Buddhists In One Self Essay, Research Paper
Buddhism denies that there is anything corresponding to the common idea of a soul or self. Instead, the Buddha taught that the soul is a false notion imputed to a collection of constantly changing parts. These are referred to as the five “aggregates” (skandha): form, feelings, discriminations, consciousness, and compositional factors. Form refers to one’s physical form, and feelings are our emotional responses to the things we experience. Discriminations are classifications of these experiences into pleasant, unpleasant, and neutral. Consciousness refers to the functioning of the mind, and compositional factors are other aspects connected with the false sense of self, such as one’s karmas.
[Buddha:] `Monks, form is selflessness. Monks, if form were the self, then form would not be involved with sickness, and one could say of the body: “Let my form be thus; let my form not be thus.” Monks, because form is selfless, it is involved with sickness, and one cannot say of form: “Let my form be thus; let my form not be thus.”
`Feeling is selfless…discrimination is selfless…the aggregates are selfless…compositional factors are selfless…consciousness is selfless. Monks, if consciousness were the self, then consciousness would not be involved with sickness, and one could say of consciousness: “Let my consciousness be thus; let my consciousness not be thus….”
Ordination of Women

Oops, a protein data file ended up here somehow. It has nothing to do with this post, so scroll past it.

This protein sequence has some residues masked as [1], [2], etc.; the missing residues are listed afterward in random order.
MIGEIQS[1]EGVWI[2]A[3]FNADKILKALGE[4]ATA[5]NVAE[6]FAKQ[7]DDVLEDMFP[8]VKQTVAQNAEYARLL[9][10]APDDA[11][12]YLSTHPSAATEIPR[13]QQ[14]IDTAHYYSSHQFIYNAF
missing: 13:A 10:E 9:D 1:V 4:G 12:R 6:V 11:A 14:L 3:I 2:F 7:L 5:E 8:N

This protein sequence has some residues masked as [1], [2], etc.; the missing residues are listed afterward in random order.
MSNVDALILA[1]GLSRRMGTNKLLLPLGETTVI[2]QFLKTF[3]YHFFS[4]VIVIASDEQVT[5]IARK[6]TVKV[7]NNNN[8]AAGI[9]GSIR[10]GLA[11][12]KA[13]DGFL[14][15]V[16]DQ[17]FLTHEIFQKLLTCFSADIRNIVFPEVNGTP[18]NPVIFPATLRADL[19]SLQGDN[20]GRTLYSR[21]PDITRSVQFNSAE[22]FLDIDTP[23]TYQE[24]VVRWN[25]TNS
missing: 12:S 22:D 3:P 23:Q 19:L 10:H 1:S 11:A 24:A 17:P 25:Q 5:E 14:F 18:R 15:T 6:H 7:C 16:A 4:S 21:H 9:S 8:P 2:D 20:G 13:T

When Buddha began his teaching career, his first disciples were monks, but eventually some women became Buddhists and began to desire ordination as nuns. The woman who put the request to Buddha was Mahaprajapati Gautami, who had raised him after his mother died. Buddha first refused her request, but after she obtained the support of Ananda, Buddha’s personal assistant, he eventually agreed, but added that the decision to admit nuns into the order would shorten the period of “true dharma” by 500 years. It seems clear from the passage, however, that this is not due to any inherent inferiority on the part of women, since Buddha asserts that women are capable of following the spiritual path and attaining the fruits of meditative training. Some commentators speculate that the reason for his refusal may have been that his early followers were homeless wanderers, and so there were no adequate facilities for separating men and women. Because of the pervasiveness and strength of sexual desire, groups of men and women in close proximity inevitably develop attractions and tensions, which lead to conflict. Whatever the reasons for his initial reluctance, Buddha did eventually ordain women, but he added the condition that nuns must observe eight additional rules.